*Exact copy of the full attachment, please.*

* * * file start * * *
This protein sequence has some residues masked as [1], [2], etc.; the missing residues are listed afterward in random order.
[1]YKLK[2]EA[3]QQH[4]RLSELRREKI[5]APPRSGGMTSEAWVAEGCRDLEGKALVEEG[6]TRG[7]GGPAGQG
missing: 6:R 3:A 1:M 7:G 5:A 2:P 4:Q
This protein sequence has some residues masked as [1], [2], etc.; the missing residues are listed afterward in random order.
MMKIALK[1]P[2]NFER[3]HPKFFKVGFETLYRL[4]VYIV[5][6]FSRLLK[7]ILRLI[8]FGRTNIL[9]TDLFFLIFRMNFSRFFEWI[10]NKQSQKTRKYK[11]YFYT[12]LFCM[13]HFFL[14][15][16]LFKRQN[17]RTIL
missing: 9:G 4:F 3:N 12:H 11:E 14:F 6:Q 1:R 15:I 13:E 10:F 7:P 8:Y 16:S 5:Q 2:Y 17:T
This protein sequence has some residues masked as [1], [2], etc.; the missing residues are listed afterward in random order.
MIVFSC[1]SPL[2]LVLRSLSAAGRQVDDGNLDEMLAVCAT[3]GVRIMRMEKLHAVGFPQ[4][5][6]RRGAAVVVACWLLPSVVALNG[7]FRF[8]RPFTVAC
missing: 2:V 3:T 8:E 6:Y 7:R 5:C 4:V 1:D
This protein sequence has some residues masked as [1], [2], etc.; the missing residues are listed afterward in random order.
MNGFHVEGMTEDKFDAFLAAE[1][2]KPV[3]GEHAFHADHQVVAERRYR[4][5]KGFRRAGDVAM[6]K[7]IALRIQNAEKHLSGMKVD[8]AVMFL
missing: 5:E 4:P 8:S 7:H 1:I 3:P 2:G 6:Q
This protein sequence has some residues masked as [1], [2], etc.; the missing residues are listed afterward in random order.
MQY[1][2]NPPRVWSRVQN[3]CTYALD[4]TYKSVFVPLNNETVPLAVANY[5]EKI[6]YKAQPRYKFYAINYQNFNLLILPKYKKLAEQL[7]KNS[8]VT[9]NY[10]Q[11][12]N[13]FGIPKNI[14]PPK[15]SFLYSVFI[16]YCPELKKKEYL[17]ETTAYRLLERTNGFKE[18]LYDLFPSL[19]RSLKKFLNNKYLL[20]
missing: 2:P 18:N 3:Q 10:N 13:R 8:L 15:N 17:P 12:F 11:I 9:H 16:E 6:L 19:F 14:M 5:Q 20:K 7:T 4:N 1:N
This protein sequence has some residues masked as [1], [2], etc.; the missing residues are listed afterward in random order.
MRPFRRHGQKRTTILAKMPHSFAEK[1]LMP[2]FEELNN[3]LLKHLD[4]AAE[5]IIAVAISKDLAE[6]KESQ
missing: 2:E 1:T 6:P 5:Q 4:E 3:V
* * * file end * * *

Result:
This protein sequence has some residues masked as [1], [2], etc.; the missing residues are listed afterward in random order.
[1]YKLK[2]EA[3]QQH[4]RLSELRREKI[5]APPRSGGMTSEAWVAEGCRDLEGKALVEEG[6]TRG[7]GGPAGQG
missing: 6:R 3:A 1:M 7:G 5:A 2:P 4:Q
This protein sequence has some residues masked as [1], [2], etc.; the missing residues are listed afterward in random order.
MMKIALK[1]P[2]NFER[3]HPKFFKVGFETLYRL[4]VYIV[5][6]FSRLLK[7]ILRLI[8]FGRTNIL[9]TDLFFLIFRMNFSRFFEWI[10]NKQSQKTRKYK[11]YFYT[12]LFCM[13]HFFL[14][15][16]LFKRQN[17]RTIL
missing: 9:G 4:F 3:N 12:H 11:E 14:F 6:Q 1:R 15:I 13:E 10:F 7:P 8:Y 16:S 5:Q 2:Y 17:T
This protein sequence has some residues masked as [1], [2], etc.; the missing residues are listed afterward in random order.
MIVFSC[1]SPL[2]LVLRSLSAAGRQVDDGNLDEMLAVCAT[3]GVRIMRMEKLHAVGFPQ[4][5][6]RRGAAVVVACWLLPSVVALNG[7]FRF[8]RPFTVAC
missing: 2:V 3:T 8:E 6:Y 7:R 5:C 4:V 1:D
This protein sequence has some residues masked as [1], [2], etc.; the missing residues are listed afterward in random order.
MNGFHVEGMTEDKFDAFLAAE[1][2]KPV[3]GEHAFHADHQVVAERRYR[4][5]KGFRRAGDVAM[6]K[7]IALRIQNAEKHLSGMKVD[8]AVMFL
missing: 5:E 4:P 8:S 7:H 1:I 3:P 2:G 6:Q
This protein sequence has some residues masked as [1], [2], etc.; the missing residues are listed afterward in random order.
MQY[1][2]NPPRVWSRVQN[3]CTYALD[4]TYKSVFVPLNNETVPLAVANY[5]EKI[6]YKAQPRYKFYAINYQNFNLLILPKYKKLAEQL[7]KNS[8]VT[9]NY[10]Q[11][12]N[13]FGIPKNI[14]PPK[15]SFLYSVFI[16]YCPELKKKEYL[17]ETTAYRLLERTNGFKE[18]LYDLFPSL[19]RSLKKFLNNKYLL[20]
missing: 2:P 18:N 3:Q 10:N 13:R 8:L 15:N 17:P 12:F 11:I 9:H 16:E 6:L 19:F 14:M 5:Q 20:K 7:T 4:N 1:N
This protein sequence has some residues masked as [1], [2], etc.; the missing residues are listed afterward in random order.
MRPFRRHGQKRTTILAKMPHSFAEK[1]LMP[2]FEELNN[3]LLKHLD[4]AAE[5]IIAVAISKDLAE[6]KESQ
missing: 2:E 1:T 6:P 5:Q 4:E 3:V